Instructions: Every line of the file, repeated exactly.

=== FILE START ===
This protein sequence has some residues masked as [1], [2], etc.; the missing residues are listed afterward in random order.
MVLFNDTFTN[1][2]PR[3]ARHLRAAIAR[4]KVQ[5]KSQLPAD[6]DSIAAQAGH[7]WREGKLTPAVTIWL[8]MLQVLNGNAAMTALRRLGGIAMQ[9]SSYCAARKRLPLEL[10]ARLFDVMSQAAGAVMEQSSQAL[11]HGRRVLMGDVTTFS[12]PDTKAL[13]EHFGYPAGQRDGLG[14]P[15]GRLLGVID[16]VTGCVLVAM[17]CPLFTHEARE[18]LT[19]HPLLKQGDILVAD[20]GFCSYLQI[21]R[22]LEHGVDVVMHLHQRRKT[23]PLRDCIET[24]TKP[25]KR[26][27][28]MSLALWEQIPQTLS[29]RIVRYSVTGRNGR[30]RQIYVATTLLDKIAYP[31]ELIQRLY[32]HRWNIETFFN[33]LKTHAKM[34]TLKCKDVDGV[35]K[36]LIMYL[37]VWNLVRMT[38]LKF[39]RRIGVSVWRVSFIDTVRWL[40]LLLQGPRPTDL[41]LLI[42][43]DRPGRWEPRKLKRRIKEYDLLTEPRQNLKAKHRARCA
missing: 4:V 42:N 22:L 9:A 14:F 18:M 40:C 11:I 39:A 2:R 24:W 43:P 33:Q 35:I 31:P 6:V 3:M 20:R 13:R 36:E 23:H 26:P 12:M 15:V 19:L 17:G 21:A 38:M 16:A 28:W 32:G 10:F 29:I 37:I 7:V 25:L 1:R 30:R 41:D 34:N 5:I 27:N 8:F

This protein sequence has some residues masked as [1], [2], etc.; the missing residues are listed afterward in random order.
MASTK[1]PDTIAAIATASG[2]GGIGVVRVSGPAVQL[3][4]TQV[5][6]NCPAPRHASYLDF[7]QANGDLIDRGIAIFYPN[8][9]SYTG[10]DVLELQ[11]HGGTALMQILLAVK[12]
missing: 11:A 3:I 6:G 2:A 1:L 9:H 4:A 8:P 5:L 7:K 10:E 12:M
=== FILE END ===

This protein sequence has some residues masked as [1], [2], etc.; the missing residues are listed afterward in random order.
MVLFNDTFTN[1][2]PR[3]ARHLRAAIAR[4]KVQ[5]KSQLPAD[6]DSIAAQAGH[7]WREGKLTPAVTIWL[8]MLQVLNGNAAMTALRRLGGIAMQ[9]SSYCAARKRLPLEL[10]ARLFDVMSQAAGAVMEQSSQAL[11]HGRRVLMGDVTTFS[12]PDTKAL[13]EHFGYPAGQRDGLG[14]P[15]GRLLGVID[16]VTGCVLVAM[17]CPLFTHEARE[18]LT[19]HPLLKQGDILVAD[20]GFCSYLQI[21]R[22]LEHGVDVVMHLHQRRKT[23]PLRDCIET[24]TKP[25]KR[26][27][28]MSLALWEQIPQTLS[29]RIVRYSVTGRNGR[30]RQIYVATTLLDKIAYP[31]ELIQRLY[32]HRWNIETFFN[33]LKTHAKM[34]TLKCKDVDGV[35]K[36]LIMYL[37]VWNLVRMT[38]LKF[39]RRIGVSVWRVSFIDTVRWL[40]LLLQGPRPTDL[41]LLI[42][43]DRPGRWEPRKLKRRIKEYDLLTEPRQNLKAKHRARCA
missing: 4:V 42:N 22:L 9:A 14:F 18:M 40:C 11:I 39:A 2:R 24:W 43:P 33:Q 35:I 31:P 6:V 3:M 20:R 13:R 36:E 23:H 26:P 12:M 15:V 19:L 17:G 21:A 38:M 16:A 28:W 32:G 10:F 29:I 37:I 7:V 25:L 1:R 30:R 41:D 34:N 5:I 27:N 8:F

This protein sequence has some residues masked as [1], [2], etc.; the missing residues are listed afterward in random order.
MASTK[1]PDTIAAIATASG[2]GGIGVVRVSGPAVQL[3][4]TQV[5][6]NCPAPRHASYLDF[7]QANGDLIDRGIAIFYPN[8][9]SYTG[10]DVLELQ[11]HGGTALMQILLAVK[12]
missing: 11:A 3:I 6:G 2:A 1:L 9:H 4:A 8:P 5:L 7:K 10:E 12:M